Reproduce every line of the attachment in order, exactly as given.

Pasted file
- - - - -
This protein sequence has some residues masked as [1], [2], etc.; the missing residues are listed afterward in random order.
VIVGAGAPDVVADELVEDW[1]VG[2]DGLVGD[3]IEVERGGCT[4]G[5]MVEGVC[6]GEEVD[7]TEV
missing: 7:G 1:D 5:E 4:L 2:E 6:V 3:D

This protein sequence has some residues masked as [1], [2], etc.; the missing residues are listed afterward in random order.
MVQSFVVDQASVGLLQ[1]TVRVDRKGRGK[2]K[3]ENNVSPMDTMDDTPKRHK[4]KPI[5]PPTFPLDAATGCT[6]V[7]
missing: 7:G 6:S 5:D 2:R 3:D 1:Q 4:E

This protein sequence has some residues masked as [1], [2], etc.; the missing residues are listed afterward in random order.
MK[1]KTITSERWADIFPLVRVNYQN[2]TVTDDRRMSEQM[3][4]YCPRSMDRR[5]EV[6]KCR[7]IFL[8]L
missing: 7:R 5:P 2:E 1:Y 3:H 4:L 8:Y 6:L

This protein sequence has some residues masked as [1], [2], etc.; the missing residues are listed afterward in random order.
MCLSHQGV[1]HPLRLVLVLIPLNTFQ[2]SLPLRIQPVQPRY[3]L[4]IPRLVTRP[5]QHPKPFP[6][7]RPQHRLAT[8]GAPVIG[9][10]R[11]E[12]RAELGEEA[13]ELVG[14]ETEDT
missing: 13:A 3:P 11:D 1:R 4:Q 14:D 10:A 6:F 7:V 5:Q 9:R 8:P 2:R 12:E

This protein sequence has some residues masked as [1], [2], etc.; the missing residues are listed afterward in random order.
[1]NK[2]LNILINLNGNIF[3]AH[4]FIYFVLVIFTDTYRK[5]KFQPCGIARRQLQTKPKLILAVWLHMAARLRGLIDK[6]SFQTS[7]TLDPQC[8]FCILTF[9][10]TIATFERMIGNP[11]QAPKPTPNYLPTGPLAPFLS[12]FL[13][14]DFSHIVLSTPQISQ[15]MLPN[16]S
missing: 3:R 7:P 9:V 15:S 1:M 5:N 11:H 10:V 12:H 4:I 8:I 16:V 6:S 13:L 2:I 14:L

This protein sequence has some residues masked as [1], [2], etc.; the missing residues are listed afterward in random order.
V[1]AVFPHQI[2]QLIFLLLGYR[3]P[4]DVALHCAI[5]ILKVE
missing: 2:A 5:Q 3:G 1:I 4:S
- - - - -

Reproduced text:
This protein sequence has some residues masked as [1], [2], etc.; the missing residues are listed afterward in random order.
VIVGAGAPDVVADELVEDW[1]VG[2]DGLVGD[3]IEVERGGCT[4]G[5]MVEGVC[6]GEEVD[7]TEV
missing: 7:G 1:D 5:E 4:L 2:E 6:V 3:D

This protein sequence has some residues masked as [1], [2], etc.; the missing residues are listed afterward in random order.
MVQSFVVDQASVGLLQ[1]TVRVDRKGRGK[2]K[3]ENNVSPMDTMDDTPKRHK[4]KPI[5]PPTFPLDAATGCT[6]V[7]
missing: 7:G 6:S 5:D 2:R 3:D 1:Q 4:E

This protein sequence has some residues masked as [1], [2], etc.; the missing residues are listed afterward in random order.
MK[1]KTITSERWADIFPLVRVNYQN[2]TVTDDRRMSEQM[3][4]YCPRSMDRR[5]EV[6]KCR[7]IFL[8]L
missing: 7:R 5:P 2:E 1:Y 3:H 4:L 8:Y 6:L

This protein sequence has some residues masked as [1], [2], etc.; the missing residues are listed afterward in random order.
MCLSHQGV[1]HPLRLVLVLIPLNTFQ[2]SLPLRIQPVQPRY[3]L[4]IPRLVTRP[5]QHPKPFP[6][7]RPQHRLAT[8]GAPVIG[9][10]R[11]E[12]RAELGEEA[13]ELVG[14]ETEDT
missing: 13:A 3:P 11:D 1:R 4:Q 14:D 10:A 6:F 7:V 5:Q 9:R 8:P 2:R 12:E

This protein sequence has some residues masked as [1], [2], etc.; the missing residues are listed afterward in random order.
[1]NK[2]LNILINLNGNIF[3]AH[4]FIYFVLVIFTDTYRK[5]KFQPCGIARRQLQTKPKLILAVWLHMAARLRGLIDK[6]SFQTS[7]TLDPQC[8]FCILTF[9][10]TIATFERMIGNP[11]QAPKPTPNYLPTGPLAPFLS[12]FL[13][14]DFSHIVLSTPQISQ[15]MLPN[16]S
missing: 3:R 7:P 9:V 15:S 1:M 5:N 11:H 10:V 12:H 4:I 8:I 16:V 6:S 13:L 2:I 14:L

This protein sequence has some residues masked as [1], [2], etc.; the missing residues are listed afterward in random order.
V[1]AVFPHQI[2]QLIFLLLGYR[3]P[4]DVALHCAI[5]ILKVE
missing: 2:A 5:Q 3:G 1:I 4:S